The river wound through the sand like a brown snake and small fishing villages dotted the banks. Sometimes they would pass small boats on the river or see riders on the horizon. As Mr Cam sat in the shade with the warm desert wind blowing in his hair, eating sweet dates, listening to the soft music that was played on the boat, watching the calm scenery pass by and without a care in the world he felt a great peace and happiness. Even to this day if you were to ask Mr Cam about his trip he will tell you that this was his favourite part and you may see a glint of that peace in his eye.

Everything happened on the boat, people lit their coal pots and cooked, water was fetched from the river using buckets on rope and washing was done. People slept, chatted, ate, washed, drank, smoked and everything in between on those three decks. The bottom deck was full of cargo but even here people lived and went about their business amongst it.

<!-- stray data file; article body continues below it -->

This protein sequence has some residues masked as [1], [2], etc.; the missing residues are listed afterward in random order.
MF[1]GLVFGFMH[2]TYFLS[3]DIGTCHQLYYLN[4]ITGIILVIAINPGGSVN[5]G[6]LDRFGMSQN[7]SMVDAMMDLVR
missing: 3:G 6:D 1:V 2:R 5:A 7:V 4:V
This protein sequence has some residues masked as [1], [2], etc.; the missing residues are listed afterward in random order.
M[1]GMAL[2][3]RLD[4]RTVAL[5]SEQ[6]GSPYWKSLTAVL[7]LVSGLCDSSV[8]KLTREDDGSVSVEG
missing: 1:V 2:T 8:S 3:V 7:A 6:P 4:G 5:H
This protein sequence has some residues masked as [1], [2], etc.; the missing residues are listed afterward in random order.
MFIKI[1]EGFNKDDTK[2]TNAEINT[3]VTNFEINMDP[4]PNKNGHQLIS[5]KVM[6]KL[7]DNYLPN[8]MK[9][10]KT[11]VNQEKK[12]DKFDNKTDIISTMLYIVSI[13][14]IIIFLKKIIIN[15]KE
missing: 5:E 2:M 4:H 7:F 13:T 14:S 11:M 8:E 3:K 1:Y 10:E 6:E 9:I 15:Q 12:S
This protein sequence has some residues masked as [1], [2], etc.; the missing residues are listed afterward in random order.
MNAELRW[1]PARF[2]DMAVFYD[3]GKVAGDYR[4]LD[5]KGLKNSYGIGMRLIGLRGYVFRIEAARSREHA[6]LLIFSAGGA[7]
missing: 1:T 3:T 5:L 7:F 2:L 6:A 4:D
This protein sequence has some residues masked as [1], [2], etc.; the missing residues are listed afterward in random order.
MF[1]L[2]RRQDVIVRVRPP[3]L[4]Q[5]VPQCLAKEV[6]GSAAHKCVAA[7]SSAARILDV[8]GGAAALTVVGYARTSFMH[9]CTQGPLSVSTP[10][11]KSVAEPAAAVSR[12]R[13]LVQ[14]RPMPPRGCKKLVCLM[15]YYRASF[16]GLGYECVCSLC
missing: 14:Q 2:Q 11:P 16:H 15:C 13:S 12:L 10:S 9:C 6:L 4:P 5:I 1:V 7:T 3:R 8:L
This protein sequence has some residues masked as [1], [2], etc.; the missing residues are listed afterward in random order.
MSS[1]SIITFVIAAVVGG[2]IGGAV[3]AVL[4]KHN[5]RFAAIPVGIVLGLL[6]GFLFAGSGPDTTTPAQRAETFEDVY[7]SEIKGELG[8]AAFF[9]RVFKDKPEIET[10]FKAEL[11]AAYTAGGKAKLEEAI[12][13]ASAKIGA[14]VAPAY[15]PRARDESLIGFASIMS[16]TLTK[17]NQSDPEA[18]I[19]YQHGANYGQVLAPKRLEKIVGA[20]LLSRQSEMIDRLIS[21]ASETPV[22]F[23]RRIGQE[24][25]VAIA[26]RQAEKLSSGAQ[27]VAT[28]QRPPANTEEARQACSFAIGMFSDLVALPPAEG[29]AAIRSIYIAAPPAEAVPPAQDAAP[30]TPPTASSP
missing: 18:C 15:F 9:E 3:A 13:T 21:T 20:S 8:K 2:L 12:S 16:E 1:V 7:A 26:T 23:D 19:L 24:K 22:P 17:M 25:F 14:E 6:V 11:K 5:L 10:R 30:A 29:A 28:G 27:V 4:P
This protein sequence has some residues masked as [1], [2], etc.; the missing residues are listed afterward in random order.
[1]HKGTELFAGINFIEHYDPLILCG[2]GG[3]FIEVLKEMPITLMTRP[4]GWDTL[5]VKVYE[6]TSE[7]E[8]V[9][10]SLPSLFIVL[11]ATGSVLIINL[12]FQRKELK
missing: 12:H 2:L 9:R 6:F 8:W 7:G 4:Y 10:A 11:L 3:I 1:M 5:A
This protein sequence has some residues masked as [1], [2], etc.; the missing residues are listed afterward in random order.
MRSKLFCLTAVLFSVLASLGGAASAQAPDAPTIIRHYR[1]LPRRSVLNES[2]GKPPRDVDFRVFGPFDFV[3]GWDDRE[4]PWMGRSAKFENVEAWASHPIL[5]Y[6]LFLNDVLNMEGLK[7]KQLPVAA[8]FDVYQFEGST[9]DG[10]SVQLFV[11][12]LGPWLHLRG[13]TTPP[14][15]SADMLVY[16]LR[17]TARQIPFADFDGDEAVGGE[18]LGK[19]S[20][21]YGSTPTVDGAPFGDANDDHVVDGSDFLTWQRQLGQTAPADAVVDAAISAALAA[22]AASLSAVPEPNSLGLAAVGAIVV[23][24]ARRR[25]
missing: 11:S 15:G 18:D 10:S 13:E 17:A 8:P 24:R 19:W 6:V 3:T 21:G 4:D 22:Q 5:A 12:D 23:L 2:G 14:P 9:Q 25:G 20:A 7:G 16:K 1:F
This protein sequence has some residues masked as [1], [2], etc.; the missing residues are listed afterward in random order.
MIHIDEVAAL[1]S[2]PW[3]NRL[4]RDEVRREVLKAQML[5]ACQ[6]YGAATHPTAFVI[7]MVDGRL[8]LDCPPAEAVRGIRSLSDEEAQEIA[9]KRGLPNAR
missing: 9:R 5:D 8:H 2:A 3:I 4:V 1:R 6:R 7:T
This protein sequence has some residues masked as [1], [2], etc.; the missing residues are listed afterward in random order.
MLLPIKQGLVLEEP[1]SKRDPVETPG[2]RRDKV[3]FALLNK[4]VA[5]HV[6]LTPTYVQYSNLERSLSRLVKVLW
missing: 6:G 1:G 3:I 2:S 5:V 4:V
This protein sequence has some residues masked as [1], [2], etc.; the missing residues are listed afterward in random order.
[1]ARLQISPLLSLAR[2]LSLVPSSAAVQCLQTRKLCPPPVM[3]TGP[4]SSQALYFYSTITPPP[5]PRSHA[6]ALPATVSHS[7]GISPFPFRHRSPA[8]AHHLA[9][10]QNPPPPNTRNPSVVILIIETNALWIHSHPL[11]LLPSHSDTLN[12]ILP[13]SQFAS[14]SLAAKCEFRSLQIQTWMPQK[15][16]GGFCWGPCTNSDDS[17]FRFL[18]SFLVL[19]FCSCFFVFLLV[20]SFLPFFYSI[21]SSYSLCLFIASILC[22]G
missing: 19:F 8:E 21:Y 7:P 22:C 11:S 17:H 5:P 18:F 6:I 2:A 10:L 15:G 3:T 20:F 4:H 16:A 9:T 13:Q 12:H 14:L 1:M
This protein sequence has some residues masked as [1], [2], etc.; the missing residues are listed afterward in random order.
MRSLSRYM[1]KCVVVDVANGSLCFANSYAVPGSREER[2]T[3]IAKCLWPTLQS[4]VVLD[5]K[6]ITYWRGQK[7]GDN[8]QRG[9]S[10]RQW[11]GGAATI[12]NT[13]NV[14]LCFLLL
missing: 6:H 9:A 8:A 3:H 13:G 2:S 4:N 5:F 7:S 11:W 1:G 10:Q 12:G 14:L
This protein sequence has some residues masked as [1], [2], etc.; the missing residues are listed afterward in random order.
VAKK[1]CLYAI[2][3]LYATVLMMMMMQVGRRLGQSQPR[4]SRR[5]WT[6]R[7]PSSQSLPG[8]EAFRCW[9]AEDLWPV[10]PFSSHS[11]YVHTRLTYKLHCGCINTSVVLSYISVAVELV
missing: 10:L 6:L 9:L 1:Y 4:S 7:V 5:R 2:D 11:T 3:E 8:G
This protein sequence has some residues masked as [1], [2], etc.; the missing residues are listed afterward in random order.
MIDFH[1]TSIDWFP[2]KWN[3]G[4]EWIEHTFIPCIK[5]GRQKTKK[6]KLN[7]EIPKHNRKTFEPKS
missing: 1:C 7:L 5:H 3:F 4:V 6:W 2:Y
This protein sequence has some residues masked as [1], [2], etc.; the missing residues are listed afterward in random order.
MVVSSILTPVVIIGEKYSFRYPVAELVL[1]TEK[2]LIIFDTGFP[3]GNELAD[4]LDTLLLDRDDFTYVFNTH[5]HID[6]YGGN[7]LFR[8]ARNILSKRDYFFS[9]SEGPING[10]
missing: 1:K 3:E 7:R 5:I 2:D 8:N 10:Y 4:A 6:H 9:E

The boat was stopping at a port and the companions went and stood against the railing to watch the goings-on. No sooner than the gangplank was lowered a line of women with goods on their heads sprang off. This was the floating market and they were the sellers, they went with the boat up and down the river to sell their goods along the way, a portable market that came to you. Around the moored boat the women sold their wares, mostly vegetables and they were crowded around for their entire stay there. While the market opened other good were offloaded and people departed or boarded. They stayed in the port for about one and a half hours before setting sale. This same procedure played out a few more times along the journey in various other ports. Once Mr Cam was even able to purchase fresh pita bread, something he had not had for a long time.